You now have the tools to make your business channels more productive than ever. Go forth and see how much smoother your machine will operate.

Marketing is a vital component to your business — an opportunity to have increased engagement with your audience, drive additional traffic to your website, and even increase your sales volume — ideally with the investment of a few minutes and a couple of well-phrased tweets. And yet, marketing can waste considerable amounts of your time when it is attempted without a clear goal or a focused purpose.  Accordingly, here are four time-saving tips to make your social media accounts work better for you.

Create Your Content in Advance

Stopping throughout the day to write Facebook posts or to push other social media content not only takes time, but it also takes you away from the important business of the day.  Researchers have found that it can take your brain as long as half an hour to return attention to the original task, and these thirty-minute breaks will compound every time you stop to post an update.  Solve this problem by drafting all of your updates at the beginning of the week — or even the beginning of the month.  You can always add tweaks to address with real-time developments that need to be referenced, but most of your updates should be ready to go ahead of time.

Limit Yourself to Only Two or Three Platforms

As the Pareto principle dictates, 80% of all results come from 20% of your efforts.  This applies to managing your social media as well.  You may be using a variety of social media platforms to push your business content, but the majority of their value is more than likely coming from only a minority of them.  Use Google Analytics (or whatever data analytics might be built into your platforms) to determine which ones are giving you the most engagement, and then focus your efforts on those platforms.

Repurpose Existing Content

Blog posts, Facebook updates, and LinkedIn articles can provide value beyond the first time you share them.  You may need to think a little creatively to bring a new focus to old material, but it isn’t that difficult.  The first share can simply offer the title of the piece; the second, share a catchy quote of a paragraph from the body of the work; the third, ask a relevant business question that is answered by the content.  Using your posts strategically in this fashion saves time and allows you to share the same idea with your audience multiple times, generating more substantial impact.

Measure Only What Matters

Now that social media is such an active presence in our daily lives, the individual platforms themselves offer tons of insights and statistics concerning each and every one of your posts.  Not all of these will be useful, however, so you should be sure to track the ones that actually impact your business.  For example, repeat visits, conversion rates, and total interactions can be infinitely more valuable than your number of followers, total site visits, or even the number of times your posts have been shared.  You should also be aware of your customers’ loyalty and their total lifetime value to your business.

Do not underestimate the importance of staying connected to your audience and marketing your business using social media!

We live in an incredible age where scientific advancement is progressing with leaps and bounds heretofore unseen in the history of humanity. As new technologies are developed daily, old ones are falling by the wayside. All of this change amounts to a very real and influential force in the way that individual companies and even entire industries do business. The key is to know what the march of technological innovation means for your business. Here are some helpful ways to think through interacting with emerging technology as an entrepreneur.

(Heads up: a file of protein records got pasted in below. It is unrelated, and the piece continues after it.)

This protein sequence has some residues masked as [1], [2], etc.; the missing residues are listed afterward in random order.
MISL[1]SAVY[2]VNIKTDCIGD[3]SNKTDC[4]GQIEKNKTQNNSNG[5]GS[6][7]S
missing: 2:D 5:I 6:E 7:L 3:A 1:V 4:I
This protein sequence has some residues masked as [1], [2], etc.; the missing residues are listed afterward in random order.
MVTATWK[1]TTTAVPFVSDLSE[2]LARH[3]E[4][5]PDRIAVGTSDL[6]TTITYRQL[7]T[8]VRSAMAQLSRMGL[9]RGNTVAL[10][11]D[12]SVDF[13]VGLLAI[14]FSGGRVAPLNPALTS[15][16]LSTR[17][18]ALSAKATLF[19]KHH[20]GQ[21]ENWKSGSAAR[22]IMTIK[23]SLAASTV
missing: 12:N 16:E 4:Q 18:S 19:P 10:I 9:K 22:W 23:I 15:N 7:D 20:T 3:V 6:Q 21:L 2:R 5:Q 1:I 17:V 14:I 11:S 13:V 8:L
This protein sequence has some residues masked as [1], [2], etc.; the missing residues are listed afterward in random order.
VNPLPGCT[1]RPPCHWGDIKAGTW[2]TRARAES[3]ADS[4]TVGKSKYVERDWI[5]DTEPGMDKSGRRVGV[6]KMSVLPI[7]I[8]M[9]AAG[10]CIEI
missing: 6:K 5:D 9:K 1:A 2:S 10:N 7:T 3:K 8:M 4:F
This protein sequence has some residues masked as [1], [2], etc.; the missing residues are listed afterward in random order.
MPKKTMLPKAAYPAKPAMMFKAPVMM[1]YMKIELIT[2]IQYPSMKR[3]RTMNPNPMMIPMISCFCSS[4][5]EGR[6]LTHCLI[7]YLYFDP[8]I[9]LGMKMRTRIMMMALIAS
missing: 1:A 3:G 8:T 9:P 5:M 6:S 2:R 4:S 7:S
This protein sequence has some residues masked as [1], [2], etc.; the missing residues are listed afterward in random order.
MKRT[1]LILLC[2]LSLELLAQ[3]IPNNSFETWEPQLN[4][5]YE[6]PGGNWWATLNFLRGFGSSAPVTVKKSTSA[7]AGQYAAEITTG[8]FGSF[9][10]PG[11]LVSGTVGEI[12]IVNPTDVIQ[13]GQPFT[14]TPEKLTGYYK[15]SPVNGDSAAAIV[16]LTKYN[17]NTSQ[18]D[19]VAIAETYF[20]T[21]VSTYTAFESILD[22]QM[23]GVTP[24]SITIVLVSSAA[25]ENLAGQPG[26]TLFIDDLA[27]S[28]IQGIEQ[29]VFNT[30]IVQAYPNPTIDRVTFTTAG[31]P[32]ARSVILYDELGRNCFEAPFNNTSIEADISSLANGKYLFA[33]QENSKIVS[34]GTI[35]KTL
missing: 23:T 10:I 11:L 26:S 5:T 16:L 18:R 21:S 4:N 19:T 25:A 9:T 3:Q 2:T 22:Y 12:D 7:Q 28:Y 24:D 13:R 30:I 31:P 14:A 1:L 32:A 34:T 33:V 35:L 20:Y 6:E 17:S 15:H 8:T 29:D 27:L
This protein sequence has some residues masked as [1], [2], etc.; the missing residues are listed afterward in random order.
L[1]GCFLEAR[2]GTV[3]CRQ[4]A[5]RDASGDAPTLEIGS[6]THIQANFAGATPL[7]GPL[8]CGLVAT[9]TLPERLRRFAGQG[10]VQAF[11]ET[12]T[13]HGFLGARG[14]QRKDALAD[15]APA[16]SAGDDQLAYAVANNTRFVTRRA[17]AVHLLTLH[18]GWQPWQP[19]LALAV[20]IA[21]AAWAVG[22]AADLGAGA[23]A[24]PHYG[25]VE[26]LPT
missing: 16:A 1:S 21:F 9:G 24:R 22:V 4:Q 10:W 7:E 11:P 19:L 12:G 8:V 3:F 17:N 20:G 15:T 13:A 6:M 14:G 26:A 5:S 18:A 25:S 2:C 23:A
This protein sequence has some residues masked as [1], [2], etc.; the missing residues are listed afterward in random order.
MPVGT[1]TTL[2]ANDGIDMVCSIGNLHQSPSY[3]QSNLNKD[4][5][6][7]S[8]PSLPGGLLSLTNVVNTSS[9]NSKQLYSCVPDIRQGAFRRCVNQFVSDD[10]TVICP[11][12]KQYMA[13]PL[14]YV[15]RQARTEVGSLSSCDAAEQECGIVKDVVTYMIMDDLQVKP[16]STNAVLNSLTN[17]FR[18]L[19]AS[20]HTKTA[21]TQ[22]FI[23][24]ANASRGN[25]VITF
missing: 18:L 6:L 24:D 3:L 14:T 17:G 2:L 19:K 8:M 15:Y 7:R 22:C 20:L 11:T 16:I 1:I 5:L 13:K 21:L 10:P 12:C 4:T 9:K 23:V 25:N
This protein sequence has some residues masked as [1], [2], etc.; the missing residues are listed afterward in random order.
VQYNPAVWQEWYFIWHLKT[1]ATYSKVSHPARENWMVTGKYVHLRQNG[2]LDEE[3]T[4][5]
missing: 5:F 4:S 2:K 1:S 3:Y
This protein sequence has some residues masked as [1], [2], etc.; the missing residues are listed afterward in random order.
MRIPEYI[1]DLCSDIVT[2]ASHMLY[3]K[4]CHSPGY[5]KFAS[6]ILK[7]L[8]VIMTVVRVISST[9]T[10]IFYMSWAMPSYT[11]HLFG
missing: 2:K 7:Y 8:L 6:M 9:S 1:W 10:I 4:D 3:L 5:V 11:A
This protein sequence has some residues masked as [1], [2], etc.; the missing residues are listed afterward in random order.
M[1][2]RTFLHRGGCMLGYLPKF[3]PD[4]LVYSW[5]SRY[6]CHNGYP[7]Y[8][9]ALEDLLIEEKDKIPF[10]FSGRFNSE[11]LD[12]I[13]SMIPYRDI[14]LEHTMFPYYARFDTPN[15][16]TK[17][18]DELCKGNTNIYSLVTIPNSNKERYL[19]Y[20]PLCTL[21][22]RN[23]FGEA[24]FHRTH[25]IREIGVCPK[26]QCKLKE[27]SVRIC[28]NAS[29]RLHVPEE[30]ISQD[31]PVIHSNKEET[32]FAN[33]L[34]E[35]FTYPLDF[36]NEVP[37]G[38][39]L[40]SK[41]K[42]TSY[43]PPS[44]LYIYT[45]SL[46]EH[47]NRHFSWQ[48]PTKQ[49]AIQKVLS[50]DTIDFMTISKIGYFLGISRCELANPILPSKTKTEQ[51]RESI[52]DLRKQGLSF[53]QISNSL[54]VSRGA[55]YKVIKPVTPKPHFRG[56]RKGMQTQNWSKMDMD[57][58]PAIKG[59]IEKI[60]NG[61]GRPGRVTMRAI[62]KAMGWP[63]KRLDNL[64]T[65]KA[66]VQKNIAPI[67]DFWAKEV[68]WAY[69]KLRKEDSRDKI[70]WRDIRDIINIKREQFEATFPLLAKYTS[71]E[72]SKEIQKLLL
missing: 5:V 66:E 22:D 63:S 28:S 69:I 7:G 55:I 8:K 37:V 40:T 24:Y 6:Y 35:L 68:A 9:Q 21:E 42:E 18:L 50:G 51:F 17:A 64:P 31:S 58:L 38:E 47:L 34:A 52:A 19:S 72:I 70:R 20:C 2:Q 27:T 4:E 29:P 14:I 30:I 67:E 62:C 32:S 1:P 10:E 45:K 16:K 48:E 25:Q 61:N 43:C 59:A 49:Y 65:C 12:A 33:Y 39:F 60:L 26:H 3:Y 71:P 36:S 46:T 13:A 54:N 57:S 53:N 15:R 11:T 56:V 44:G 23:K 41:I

Know What’s Out There

If you are a really busy business owner, it can be easy to be so focused on what you’re doing (which is, after all, working just fine) that you don’t pay attention to ways that new technology can improve your workflow or business model. Look up from your own business every once in a while, and pay attention to what’s going on in the industry around you. If your industry has a trade magazine (or a few), subscribe to them. Follow leading bloggers who are active in your field. Coming across an idea in one of these forums can plant a seed in your head that you can at least begin to consider as you think about how to improve your business.

Don’t Get Tunnel Vision

While focusing on your industry is a good start, it can be useful to pay attention to emerging technology in other business that only relate loosely (if at all) to yours. How many times have you heard something called “the Uber of” this or “the Netflix of” that?  Some of the biggest entrepreneurial breakthroughs have occurred when one bold soul looked at an idea in a different industry and said, “Hey, I bet that would work in my space too!”

Use New Tech Efficiently, not Obsessively

It can be easy to become consumed with every new technology that has anything resembling even a tangential connection to your industry. Energy spent trying to keep up with the latest trends, is energy that could be spent growing your business in other ways. That’s not to say that seeking out new technological advances that could help your business is always bad. You just need to be selective and intentional with the attention you pay to the subject, and precise and calculated with how you implement new ideas.

The Early Bird Gets the Worm, but the Second Mouse Gets the Cheese

Being the first of your competitors to embrace a new technological breakthrough can give you a competitive advantage, but that advantage doesn’t come without any risk. Think back to the days of the Blu-ray vs HD-DVD battle. HD-DVD actually hit the market first. If you had thrown all of your eggs into that basket, you’d be pretty disappointed in the way that battle turned out, with Blu-ray winning out in the long run. Every technological advancement has a chance of failing, and at the blinding pace of innovation and corresponding obsolescence, has a chance to be surpassed just as quickly as it appeared.

By keeping your finger on the pulse of technology that relates to your industry AND knowing how to use it effectively, you can separate yourself from the competition.